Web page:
I give you one piece of evidence to ponder:

Tales of the Mall Masters by one David Gulbraa, who also writes for Capitalism Magazine. This book also got a good review over at RoR back in 2006, but got no traction whatsoever.

Here's a small excerpt from the book from the Amazon blurb:

I am Layvanwick and I am the boxboy. For ten years I have labored with artistic intensity in the fluorescent glory of Albertsons Discount Center, in the West Park Plaza shopping mall. I love this grocery store. It is my temple. I worship here daily. For ten years I have raced over the brightly polished tiles, down the spotless aisles, to and fro under the lights, with blue apron, crisp white shirt, black bow tie, soft-soled shoes my proudly-worn uniform. I have stacked cardboard boxes of merchandise in skyscraper towers to the ceiling, and then danced my boxboy dance beneath and between them, sliding and spinning with chaotic graceful efficiency as I stocked my shelves with colorful cans, bottles, boxes of beautiful groceries. I have arranged soup cans face out with scientific precision. I have slipped on cotton gloves to fondle frozen foods to sleep in misty freezers. I have watered vegetables in the jungle produce section, and mopped the floor to keep old women from slipping. I have stacked flour in the baking section till my face was white with dust. I have hurled huge bags of dog food into massive stacks, like an ancient slave building pyramids in Egypt.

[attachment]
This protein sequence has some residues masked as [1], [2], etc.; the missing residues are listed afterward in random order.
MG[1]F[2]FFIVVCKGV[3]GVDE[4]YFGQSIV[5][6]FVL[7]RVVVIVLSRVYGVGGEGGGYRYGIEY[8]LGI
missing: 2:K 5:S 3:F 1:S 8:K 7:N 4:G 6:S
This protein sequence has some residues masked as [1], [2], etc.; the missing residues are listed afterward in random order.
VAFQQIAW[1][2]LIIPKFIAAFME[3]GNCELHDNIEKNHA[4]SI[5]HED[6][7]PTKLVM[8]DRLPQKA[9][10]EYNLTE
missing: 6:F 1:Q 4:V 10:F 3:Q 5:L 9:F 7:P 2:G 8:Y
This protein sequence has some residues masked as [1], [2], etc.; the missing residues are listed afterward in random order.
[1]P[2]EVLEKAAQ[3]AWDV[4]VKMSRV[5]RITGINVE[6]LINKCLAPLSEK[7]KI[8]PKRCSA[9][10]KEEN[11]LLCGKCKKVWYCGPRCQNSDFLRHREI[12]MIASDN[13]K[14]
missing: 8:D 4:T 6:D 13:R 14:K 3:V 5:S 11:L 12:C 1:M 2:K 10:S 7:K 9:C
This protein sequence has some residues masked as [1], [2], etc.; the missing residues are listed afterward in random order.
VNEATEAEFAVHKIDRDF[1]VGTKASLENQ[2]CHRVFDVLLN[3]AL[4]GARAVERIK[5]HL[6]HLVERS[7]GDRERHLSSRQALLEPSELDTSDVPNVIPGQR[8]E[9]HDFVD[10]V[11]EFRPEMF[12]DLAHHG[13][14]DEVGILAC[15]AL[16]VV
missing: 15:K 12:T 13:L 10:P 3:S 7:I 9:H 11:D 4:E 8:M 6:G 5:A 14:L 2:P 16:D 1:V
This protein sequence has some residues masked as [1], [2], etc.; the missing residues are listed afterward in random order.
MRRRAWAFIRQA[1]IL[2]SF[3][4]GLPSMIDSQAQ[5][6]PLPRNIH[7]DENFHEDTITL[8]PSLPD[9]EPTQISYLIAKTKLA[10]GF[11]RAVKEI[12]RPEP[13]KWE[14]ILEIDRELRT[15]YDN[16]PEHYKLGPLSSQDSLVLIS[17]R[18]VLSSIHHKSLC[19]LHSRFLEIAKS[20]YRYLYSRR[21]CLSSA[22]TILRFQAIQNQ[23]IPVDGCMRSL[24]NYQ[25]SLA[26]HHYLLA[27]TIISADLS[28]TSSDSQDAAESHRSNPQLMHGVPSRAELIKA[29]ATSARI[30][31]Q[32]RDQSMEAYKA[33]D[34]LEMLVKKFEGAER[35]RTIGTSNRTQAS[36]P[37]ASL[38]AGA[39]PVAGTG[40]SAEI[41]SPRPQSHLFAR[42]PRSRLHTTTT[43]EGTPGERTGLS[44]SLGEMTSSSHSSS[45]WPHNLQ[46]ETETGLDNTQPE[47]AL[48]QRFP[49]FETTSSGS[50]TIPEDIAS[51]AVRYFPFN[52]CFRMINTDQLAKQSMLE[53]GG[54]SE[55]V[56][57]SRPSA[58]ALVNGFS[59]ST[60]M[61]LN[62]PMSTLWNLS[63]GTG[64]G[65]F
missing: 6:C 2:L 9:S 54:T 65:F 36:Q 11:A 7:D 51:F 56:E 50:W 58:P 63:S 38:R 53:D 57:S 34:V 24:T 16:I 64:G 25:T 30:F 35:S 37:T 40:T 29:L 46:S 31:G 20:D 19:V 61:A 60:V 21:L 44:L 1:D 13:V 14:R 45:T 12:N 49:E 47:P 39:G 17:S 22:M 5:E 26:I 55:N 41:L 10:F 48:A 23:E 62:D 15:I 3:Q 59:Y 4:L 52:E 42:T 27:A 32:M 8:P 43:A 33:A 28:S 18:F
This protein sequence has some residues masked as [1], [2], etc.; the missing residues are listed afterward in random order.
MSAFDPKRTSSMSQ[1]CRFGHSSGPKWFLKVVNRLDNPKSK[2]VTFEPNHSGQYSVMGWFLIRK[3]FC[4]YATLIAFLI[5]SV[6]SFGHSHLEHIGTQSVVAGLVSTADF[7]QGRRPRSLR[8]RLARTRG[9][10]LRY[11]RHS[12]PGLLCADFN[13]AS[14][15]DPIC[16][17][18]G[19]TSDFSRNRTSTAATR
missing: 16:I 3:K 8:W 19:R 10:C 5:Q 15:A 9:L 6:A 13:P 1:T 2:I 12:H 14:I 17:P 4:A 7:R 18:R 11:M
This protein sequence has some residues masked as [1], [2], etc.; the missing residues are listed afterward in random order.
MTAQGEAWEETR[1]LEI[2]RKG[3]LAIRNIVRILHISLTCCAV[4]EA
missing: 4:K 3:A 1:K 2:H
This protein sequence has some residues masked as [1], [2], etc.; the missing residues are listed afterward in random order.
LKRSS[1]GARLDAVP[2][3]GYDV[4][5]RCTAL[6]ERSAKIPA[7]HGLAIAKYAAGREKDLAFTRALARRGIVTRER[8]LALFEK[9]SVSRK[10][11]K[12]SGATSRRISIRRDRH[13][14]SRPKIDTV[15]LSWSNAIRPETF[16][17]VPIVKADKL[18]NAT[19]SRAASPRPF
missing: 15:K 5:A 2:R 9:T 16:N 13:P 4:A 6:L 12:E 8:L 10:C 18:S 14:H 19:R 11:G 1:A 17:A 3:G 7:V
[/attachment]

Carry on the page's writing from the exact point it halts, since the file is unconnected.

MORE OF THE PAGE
And I have smiled at the shoppers as I bagged their groceries with the quick severe precision of a surgeon saving a life, my hands a blur, the groceries tumbling into bags like icons juggled by a magician.


It gets worse when he meets the girl.

She looked at my long train of carts. "You are a strong master of your carts!"

"Yes, I am. Are you a master of your mannequins?"

She smiled a huge innocent smile of pure happiness -- and her eyes got strangely large.

"Yes! They flirt with me occasionally, but I let them know who's boss!"


:smile:

Believe it or not, I bought this thing. I couldn't get to the villain yet (laughing too hard every time I try :smile: ), so I will have to get back on the clash of evil against evil idea to be 100% sure. I have no doubt it will be as I said, though.

:smile:

Michael

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I give you one piece of evidence to ponder:

Tales of the Mall Masters by one David Gulbraa, who also writes for Capitalism Magazine. This book also got a good review over at RoR back in 2006, but got no traction whatsoever.

Holy crap. This really is not a parody. Or, at least it's not meant to be a parody. Whoa.